- The Washington Times - Friday, October 20, 2006

NEW YORK — Endy Chavez was able to rob Scott Rolen of postseason glory. He couldn’t prevent Yadier Molina from etching his name into baseball’s book of October legends.

Molina, the light-hitting, defensive-minded catcher for the St. Louis Cardinals, launched a two-run, ninth-inning homer off reliever Aaron Heilman to cap a riveting Game 7 of the National League Championship Series. The 24-year-old’s unlikely blast to left field — just three innings after Chavez stole a sure home run from Rolen — gave the Cardinals a 3-1 victory over the stunned New York Mets at Shea Stadium. It sent St. Louis to the World Series with spirits soaring.

This wild, back-and-forth NLCS saved its best for last. A Cardinals club that won only 83 games during the regular season and entered the series as underdogs to the 97-win Mets, somehow emerged with the pennant thanks to another brilliant pitching performance from Jeff Suppan, a huge home run from Molina and a gutsy escape-job by rookie closer Adam Wainwright in the ninth.

“It was a really hard year for us, and we had our moments,” manager Tony La Russa said. “It was a very even series. We just had the last hit.”

The Mets almost did. Handed a two-run lead following the Molina homer, Wainwright entered from the bullpen and immediately gave up back-to-back singles to a New York squad that was cheered on all night by a sellout crowd of 56,357. With the winning run at the plate, Wainwright calmly struck out pinch-hitter Cliff Floyd and got Jose Reyes to line out to center. Then, after walking Paul Lo Duca to load the bases, he struck out slugger Carlos Beltran looking at a wicked curveball.

The Cardinals mobbed one another in the middle of the infield, exhausted from this emotional series, yet thrilled to be headed to Detroit for the start of the World Series against the Tigers tomorrow night.

“There’s always peaks and valleys, and today and the whole year, we were able to keep playing,” said Suppan, who earned series MVP honors after posting an 0.60 ERA in two starts. “We never gave up and always believed in ourselves.”

Suppan was outstanding, but his effort last night would have gone for naught without Molina, who has only 16 home runs in three major league seasons but had already gone deep once in this series. There was no doubt about his second. With one out and a man on first, he clubbed a first-pitch changeup from Heilman into the left-field bullpen, silencing a raucous crowd and snapping a 1-1 tie that had stood since the second inning.

“I was looking for that changeup, and he left it for me over the middle,” Molina said. “I put my best swing on it.”

The man who scored in front of Molina, Rolen, might have been the happiest guy in the building because it looked like he was going to be denied after getting robbed by Chavez in the sixth.

In an identical situation — one out and a man on first — Rolen crushed a fastball from Oliver Perez deep to left for what surely was going to be the two-run homer that put St. Louis ahead and on its way to the pennant.

But Chavez, the man who couldn’t win the Washington Nationals’ leadoff job in the franchise’s first spring training, leaped at the fence. He timed the jump perfectly, extended his right arm well over the top of the wall and made the catch.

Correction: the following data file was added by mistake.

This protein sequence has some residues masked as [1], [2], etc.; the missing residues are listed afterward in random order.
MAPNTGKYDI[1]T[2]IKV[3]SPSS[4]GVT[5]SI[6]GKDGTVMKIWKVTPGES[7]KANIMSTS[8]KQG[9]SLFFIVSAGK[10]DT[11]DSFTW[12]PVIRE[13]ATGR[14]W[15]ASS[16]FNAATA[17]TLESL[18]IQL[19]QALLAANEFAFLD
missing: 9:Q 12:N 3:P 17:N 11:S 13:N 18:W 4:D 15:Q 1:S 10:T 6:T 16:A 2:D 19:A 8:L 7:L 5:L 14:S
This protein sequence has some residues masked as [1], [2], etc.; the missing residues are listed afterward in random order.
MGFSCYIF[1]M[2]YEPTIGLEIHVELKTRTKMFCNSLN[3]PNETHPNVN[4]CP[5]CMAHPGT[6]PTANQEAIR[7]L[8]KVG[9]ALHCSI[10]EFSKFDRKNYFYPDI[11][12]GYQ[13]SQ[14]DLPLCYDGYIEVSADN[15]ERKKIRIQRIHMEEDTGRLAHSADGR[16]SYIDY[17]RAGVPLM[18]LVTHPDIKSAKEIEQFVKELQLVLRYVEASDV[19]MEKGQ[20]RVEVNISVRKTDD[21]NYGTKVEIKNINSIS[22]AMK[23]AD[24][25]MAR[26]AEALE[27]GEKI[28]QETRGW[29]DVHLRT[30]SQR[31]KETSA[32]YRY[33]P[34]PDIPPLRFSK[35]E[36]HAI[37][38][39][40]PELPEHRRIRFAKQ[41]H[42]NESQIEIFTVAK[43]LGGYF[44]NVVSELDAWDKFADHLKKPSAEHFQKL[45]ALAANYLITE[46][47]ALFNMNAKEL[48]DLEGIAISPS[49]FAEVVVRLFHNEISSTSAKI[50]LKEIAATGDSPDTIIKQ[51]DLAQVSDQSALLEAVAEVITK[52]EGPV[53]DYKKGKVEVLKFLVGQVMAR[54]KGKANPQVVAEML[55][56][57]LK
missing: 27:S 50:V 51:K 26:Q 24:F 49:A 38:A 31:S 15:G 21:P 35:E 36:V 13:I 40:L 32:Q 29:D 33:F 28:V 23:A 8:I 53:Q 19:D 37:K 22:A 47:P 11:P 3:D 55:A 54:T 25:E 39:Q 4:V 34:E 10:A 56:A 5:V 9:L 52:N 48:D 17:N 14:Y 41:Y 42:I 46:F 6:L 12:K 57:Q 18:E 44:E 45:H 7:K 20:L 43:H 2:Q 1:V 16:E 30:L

It took a half-second for the crowd to realize it, but Chavez had just made one of the greatest catches in postseason history. Even better, he had the presence of mind to fire the ball back into the infield and double up Jim Edmonds to end the inning and incite a mad celebration in the stadium.

Was Chavez’s gem the greatest defensive play in October history? Let the debate begin. Certain fans will always be partial to Kirby Puckett in 1991, Ron Swoboda in 1969, Sandy Amaros in 1955 and, of course, Willie Mays in Game 1 of the 1954 World Series.

Chavez, though, can rightfully stand alongside those men, for his catch was not only spectacular but also came at a critical moment in the seventh game.

Hours earlier, Beltran, the $119 million center fielder, started things off for the Mets with a first-inning base hit to left that he stretched into a double. After Carlos Delgado walked, David Wright fought off an inside fastball from Suppan and blooped it down the right-field line for the RBI single that brought Beltran around with the night’s first run.

The crowd erupted and was still cheering when Perez re-took the mound for the top of the second. Give the Cardinals credit, though: Just as they had done countless times in this series, they took a punch from the Mets and then returned it.

With two singles and a perfectly executed squeeze bunt by No. 8 hitter Ronnie Belliard, St. Louis tied the game 1-1. To that point, New York had scored in 14 different innings in the series; the Cardinals answered with a run of their own an impressive nine times.

Neither team had a chance to test that theory again as the night wore on, because both starting pitchers were absolutely brilliant.

Suppan, who had already tossed eight innings of three-hit, shutout ball in Game 3 at Busch Stadium, picked up right where he left off. In fact, he didn’t allow a single hit following Wright’s first-inning RBI until he departed one batter into the seventh. So in 15 sparkling innings against the Mets this series, the soon-to-be free agent allowed a total of one run and five hits.

Yet Perez matched him pitch-for-pitch last night. The young left-hander, with a 3-13 record and 6.55 ERA that made him statistically the worst starting pitcher in postseason history, came up huge with a performance worthy of this grand stage.

“We didn’t get any big hits, that’s the bottom line,” Mets manager Willie Randolph said. “Suppan was outstanding and the relief corps was outstanding.”


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